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"...tells what must be one of the oddest branding success stories ever..." (Financial Times, 29 January 2004)
"...this book tells the fascinating story of this cute character [Hello Kitty] that has generated close to $1 billion in sales..." (The Chronicle (Reading), 8 January 2004)
"...a great read with real insight into how clever marketing can find success in highly competitive markets." (Marketing Business, March 2004)
“A bizarre but strangely addictive read.” (Gulf Business, 17th March 2004)
Sanrio's biggest success is its ability to create products that appeal not only to children, but women in their 20s and 30s around the world. That's why Kitty adorns not only bedspreads, backpacks and notebooks, but mobile phones, toasters and even cars. The book shows why Hello Kitty products are one of Japan's hottest exports and how Sanrio successfully globalized its “golden egg.”
In telling that story, this book shows how one company bucked the odds and turned a cute cat cartoon character into a ferocious business plan. Readers will learn about how and why the Hello Kitty brand clicked with kids and adults alike and how it continues to compete internationally with the likes of Disney and Warner Brothers.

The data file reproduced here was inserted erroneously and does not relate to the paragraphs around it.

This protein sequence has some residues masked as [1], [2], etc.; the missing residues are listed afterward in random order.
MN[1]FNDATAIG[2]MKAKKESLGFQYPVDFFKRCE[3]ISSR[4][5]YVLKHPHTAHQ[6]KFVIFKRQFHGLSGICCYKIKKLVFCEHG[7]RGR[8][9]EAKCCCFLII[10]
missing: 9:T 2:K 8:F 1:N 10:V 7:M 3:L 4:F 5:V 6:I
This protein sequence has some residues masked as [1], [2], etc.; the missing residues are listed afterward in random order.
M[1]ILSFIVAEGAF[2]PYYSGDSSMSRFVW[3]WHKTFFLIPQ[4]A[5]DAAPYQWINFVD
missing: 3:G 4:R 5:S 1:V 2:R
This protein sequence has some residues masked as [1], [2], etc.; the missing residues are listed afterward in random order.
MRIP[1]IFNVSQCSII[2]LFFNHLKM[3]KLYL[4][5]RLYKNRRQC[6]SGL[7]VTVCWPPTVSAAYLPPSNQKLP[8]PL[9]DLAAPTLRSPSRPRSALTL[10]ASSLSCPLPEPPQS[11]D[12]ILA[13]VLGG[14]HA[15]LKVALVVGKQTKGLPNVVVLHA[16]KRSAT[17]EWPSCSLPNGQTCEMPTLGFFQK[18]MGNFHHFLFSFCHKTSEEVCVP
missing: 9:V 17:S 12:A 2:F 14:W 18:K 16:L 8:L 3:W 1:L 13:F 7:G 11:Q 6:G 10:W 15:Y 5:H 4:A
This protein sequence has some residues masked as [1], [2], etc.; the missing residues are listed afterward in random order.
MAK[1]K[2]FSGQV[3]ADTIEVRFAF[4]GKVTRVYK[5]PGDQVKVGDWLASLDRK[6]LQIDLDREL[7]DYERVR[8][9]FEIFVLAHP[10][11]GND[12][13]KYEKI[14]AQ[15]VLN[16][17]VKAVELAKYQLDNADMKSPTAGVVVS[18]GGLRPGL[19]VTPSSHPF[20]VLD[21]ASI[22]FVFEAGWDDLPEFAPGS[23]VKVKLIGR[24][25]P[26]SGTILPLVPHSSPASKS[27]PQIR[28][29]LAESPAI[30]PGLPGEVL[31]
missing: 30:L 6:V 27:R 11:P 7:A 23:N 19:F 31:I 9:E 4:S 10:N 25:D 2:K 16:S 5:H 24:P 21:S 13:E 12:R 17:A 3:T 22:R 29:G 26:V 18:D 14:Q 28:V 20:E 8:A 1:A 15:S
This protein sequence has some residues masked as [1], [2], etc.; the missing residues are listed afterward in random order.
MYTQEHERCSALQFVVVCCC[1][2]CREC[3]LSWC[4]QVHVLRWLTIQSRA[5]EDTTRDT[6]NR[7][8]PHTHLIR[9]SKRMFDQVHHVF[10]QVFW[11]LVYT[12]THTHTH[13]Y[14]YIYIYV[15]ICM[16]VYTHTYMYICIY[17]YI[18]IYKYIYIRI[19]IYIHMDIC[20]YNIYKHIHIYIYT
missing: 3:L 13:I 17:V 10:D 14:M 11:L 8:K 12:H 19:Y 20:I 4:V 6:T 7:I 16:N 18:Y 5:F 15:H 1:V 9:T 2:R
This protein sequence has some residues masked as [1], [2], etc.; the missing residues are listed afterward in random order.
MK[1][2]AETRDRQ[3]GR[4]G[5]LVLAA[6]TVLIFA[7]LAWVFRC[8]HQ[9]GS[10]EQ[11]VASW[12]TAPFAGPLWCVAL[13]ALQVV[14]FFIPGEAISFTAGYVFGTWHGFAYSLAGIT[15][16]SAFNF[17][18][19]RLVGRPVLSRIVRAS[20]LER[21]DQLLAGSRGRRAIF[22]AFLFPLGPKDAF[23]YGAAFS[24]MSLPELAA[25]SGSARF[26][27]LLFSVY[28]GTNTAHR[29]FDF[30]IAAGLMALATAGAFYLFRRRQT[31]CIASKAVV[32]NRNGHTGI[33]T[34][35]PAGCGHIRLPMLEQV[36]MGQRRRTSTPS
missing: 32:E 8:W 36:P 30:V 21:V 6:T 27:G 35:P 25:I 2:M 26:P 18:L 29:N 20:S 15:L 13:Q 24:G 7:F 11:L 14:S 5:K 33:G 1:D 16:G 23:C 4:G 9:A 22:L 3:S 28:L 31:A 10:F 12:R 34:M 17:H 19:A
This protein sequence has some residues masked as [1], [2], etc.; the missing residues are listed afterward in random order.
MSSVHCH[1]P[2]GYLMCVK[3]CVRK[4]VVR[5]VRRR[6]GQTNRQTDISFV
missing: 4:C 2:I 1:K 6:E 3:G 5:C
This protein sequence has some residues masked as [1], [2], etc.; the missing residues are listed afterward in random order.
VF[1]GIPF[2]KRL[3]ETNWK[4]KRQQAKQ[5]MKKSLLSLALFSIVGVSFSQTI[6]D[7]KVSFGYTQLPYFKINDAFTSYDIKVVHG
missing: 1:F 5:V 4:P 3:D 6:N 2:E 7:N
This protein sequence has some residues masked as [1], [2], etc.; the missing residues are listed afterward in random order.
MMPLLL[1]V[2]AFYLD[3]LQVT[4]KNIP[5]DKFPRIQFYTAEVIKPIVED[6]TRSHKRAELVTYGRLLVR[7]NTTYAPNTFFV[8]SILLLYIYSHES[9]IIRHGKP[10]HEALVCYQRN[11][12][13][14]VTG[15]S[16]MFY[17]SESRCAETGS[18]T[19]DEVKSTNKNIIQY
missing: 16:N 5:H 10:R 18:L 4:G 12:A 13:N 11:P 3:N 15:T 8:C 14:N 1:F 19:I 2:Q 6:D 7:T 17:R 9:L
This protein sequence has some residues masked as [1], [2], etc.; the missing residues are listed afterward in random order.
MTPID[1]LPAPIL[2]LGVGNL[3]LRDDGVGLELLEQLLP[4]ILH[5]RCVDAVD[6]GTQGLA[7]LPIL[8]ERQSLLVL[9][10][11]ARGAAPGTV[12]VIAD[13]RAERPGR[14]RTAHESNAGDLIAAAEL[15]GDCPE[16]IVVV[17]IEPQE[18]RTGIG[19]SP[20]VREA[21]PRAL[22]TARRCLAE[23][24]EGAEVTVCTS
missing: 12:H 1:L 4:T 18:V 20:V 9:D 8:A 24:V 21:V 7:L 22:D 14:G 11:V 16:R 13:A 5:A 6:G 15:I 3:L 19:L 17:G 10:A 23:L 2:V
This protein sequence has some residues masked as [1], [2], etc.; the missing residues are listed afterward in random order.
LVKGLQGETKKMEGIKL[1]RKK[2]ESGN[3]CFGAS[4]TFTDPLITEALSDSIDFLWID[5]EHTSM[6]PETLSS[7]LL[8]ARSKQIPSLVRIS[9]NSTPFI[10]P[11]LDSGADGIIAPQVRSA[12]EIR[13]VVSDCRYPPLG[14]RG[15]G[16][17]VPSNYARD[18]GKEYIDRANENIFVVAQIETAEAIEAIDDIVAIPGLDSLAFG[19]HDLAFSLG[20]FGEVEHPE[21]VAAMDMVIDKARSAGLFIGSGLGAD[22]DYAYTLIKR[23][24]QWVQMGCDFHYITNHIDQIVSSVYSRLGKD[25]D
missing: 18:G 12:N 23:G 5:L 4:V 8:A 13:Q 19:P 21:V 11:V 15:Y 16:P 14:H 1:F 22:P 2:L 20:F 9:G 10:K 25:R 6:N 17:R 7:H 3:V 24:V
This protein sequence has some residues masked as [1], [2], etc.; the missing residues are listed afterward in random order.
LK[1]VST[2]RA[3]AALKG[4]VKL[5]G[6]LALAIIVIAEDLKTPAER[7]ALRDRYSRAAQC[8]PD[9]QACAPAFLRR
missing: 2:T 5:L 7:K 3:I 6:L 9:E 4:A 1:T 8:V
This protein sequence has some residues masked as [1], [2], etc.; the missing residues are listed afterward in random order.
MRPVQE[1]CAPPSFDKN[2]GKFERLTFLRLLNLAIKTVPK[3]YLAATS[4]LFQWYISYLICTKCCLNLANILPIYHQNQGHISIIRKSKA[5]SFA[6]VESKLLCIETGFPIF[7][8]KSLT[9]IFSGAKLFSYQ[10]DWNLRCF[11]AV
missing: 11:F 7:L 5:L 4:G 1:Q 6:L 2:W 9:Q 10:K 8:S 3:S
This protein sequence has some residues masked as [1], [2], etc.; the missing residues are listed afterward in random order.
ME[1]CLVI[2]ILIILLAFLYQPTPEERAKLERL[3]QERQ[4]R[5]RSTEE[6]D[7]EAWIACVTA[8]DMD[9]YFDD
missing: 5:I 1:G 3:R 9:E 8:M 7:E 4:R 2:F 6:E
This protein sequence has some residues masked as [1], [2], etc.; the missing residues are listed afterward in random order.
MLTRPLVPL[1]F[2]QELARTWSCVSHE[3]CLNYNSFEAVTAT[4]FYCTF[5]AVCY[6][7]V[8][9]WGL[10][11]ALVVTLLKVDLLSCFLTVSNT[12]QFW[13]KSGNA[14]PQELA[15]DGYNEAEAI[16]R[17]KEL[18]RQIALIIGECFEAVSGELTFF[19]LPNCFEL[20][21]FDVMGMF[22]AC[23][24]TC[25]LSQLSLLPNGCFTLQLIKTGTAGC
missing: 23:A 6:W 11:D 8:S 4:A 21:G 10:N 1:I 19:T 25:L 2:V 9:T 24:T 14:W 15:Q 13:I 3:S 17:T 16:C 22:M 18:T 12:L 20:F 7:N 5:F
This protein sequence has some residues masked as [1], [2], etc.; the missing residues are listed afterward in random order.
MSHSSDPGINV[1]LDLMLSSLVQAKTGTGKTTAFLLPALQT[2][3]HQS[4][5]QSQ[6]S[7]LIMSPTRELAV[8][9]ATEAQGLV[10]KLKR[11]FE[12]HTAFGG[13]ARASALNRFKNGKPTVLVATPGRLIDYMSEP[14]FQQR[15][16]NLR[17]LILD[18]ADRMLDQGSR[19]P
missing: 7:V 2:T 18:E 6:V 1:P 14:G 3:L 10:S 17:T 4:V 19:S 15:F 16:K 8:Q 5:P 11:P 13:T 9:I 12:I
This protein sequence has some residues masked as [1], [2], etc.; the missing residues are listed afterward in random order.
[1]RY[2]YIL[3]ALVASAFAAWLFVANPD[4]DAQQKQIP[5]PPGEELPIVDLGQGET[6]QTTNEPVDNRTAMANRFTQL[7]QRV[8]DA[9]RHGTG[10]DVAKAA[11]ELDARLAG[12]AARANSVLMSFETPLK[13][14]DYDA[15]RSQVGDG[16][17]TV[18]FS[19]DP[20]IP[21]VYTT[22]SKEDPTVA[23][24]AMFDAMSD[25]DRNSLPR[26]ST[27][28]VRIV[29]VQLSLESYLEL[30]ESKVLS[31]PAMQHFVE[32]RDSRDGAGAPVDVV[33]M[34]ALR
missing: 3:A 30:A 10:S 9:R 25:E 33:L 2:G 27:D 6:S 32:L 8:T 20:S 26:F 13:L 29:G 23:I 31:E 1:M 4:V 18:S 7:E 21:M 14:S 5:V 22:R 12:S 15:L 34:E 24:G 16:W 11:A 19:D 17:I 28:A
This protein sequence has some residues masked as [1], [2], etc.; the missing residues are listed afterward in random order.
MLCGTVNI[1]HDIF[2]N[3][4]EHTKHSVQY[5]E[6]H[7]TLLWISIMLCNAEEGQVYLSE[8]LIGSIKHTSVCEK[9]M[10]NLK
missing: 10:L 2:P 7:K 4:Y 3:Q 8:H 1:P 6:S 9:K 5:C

The first part of the book is informative then it get s VERY repetitious. If you are looking for a book about growing a pop culture brand then this is worth a quick read.Published on May 27, 2013 by JOHN BURY
I think the authors were writing this to be used as a textbook for a business class. There was no message beyond Hello Kitty is sucessful. Read morePublished on April 20, 2005 by Sonya Carlson
It?s so easy to trivialize the significance of Hello Kitty?s simple iconic image. But here the authors have skillfully drafted a book that deconstructs the appeal of this... Read morePublished on April 12, 2004 by Matt Diamond